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Page 232 - And the very air he breathes should be charged with that enthusiasm for truth, that fanaticism of veracity, which is a greater possession than much learning; a nobler gift than the power of increasing knowledge; by so much greater and nobler than these, as the moral nature of man is greater than the intellectual; for veracity is the heart of morality.
Page 207 - We are conscious automata, endowed [ with free will in the only intelligible sense of that muchabused term — inasmuch as in many respects we are able to do as we like — but none the less parts of the great series of causes and effects which, in unbroken continuity, composes that which is, and has been, and shall be — the sum of existence.
Page 211 - An army without weapons of precision, and with no particular base of operations, might more hopefully enter upon a campaign on the Rhine, than a man, devoid of a knowledge of what physical science has done in the last century, upon a criticism...
Page 497 - The chessboard is the world, the pieces are the phenomena of the universe, the rules of the game are what we call the laws of Nature.
Page 462 - If we take in our hand any volume; of divinity or school metaphysics, for instance; let us ask, Does it contain any abstract reasoning concerning quantity or number'} No. Does it contain any experimental reasoning concerning matter of fact and existence? No. Commit it then to the flames: for it can contain nothing but sophistry and illusion.
Page 498 - That man, I think, has had a liberal education who has been so trained in youth that his body is the ready servant of his will, and does with ease and pleasure all the work that, as a mechanism, it is capable of; whose intellect is a clear, cold, logic engine, with all its parts of equal strength, and in smooth working order; ready, like a steam engine, to be turned to any kind of work, and spin the gossamers as well as forge the anchors of the mind...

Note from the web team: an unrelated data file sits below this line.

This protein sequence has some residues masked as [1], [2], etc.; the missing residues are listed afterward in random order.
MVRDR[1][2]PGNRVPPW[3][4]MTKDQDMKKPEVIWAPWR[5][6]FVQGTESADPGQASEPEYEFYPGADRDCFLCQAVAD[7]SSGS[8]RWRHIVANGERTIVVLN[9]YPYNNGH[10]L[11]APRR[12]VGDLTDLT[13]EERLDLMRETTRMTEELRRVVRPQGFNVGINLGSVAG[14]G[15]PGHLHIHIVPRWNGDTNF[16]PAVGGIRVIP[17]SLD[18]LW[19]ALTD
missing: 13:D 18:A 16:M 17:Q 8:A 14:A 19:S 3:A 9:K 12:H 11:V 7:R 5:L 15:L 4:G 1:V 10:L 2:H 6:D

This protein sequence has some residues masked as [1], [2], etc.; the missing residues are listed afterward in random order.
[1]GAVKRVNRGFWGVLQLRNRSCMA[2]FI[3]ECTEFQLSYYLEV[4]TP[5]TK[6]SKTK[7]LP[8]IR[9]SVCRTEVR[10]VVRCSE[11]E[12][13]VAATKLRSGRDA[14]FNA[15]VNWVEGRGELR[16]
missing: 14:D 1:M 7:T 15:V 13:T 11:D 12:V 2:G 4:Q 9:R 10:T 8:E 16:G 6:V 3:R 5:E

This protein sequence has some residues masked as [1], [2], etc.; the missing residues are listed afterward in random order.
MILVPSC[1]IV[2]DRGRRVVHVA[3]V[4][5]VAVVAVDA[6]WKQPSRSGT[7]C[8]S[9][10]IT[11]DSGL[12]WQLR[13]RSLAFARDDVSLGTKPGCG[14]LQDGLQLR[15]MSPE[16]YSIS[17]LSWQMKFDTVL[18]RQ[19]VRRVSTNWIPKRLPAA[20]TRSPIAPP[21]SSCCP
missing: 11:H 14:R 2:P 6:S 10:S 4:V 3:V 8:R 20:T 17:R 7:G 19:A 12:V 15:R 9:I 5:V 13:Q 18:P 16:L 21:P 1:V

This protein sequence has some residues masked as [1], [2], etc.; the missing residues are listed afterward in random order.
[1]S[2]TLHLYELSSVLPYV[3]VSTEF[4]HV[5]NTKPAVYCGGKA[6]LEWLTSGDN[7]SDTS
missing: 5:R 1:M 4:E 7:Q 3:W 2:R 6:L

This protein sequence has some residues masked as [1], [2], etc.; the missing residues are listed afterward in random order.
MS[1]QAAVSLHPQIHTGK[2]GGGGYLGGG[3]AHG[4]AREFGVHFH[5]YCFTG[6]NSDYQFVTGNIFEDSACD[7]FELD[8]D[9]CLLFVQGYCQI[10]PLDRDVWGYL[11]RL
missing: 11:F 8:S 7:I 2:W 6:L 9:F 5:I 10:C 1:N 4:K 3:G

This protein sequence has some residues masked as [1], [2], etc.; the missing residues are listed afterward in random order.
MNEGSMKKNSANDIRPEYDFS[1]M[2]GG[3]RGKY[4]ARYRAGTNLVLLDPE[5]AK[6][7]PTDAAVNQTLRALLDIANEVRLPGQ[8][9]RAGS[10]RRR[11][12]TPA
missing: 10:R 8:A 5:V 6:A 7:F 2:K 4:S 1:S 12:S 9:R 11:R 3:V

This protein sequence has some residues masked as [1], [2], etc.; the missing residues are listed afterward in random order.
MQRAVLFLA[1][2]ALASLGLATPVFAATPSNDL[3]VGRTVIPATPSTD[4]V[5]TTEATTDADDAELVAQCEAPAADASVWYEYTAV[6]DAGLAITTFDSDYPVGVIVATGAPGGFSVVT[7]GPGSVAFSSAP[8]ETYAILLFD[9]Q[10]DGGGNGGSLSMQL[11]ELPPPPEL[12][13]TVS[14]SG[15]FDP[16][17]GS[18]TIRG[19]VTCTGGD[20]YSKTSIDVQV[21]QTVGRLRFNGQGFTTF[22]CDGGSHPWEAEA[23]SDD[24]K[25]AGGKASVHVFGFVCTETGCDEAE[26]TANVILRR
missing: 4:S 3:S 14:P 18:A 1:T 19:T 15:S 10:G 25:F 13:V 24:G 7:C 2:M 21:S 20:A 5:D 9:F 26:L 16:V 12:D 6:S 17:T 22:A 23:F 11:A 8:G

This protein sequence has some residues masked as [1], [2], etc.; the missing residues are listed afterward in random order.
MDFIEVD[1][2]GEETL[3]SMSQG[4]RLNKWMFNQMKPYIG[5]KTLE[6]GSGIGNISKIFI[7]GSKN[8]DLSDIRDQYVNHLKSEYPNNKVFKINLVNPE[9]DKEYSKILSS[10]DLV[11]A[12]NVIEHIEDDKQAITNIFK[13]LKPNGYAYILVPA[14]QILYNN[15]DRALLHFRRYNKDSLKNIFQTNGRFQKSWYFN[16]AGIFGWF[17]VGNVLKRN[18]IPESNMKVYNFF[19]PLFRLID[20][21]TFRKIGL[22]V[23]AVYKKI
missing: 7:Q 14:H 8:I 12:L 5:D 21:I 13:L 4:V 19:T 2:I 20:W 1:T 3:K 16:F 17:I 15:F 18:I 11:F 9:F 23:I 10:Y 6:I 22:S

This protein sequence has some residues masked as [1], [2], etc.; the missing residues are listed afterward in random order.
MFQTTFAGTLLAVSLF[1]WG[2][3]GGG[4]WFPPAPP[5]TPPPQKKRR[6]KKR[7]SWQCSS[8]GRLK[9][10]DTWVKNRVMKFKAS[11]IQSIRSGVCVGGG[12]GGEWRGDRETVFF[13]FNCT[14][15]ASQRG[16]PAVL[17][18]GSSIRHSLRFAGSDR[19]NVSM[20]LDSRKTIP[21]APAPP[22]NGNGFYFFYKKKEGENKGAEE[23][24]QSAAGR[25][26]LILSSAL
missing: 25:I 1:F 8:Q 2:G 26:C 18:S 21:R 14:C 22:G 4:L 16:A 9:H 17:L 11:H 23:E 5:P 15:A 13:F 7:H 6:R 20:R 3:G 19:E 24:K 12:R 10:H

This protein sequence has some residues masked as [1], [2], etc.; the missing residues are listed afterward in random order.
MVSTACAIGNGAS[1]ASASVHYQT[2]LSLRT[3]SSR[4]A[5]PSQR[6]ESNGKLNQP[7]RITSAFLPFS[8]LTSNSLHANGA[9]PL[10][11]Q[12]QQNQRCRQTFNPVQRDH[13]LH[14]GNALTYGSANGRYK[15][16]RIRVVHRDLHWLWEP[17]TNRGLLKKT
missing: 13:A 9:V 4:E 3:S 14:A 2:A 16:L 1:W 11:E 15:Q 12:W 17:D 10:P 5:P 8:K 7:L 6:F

Page 5 - Perhaps the most valuable result of all education is the ability to make yourself do the thing you have to do, when it ought to be done, whether you like it or not...
Page 498 - ... whose passions are trained to come to heel by a vigorous will, the servant of a tender conscience; who has learned to love all beauty, whether of Nature or of art, to hate all vileness, and to respect others as himself.
Page 232 - Darwin's hypothesis, maintain, that whatever system of organs be studied, the comparison of their modifications in the ape series leads to one and the same result — that the structural differences which separate man from the gorilla and the chimpanzee are not so great as those which separate the gorilla from the lower apes.
Page 234 - ... can be drawn between the animal world and ourselves ; and I may add the expression of my belief that the attempt to draw a psychical distinction is equally futile, and that even the highest faculties of feeling and of intellect begin to germinate in lower forms of life.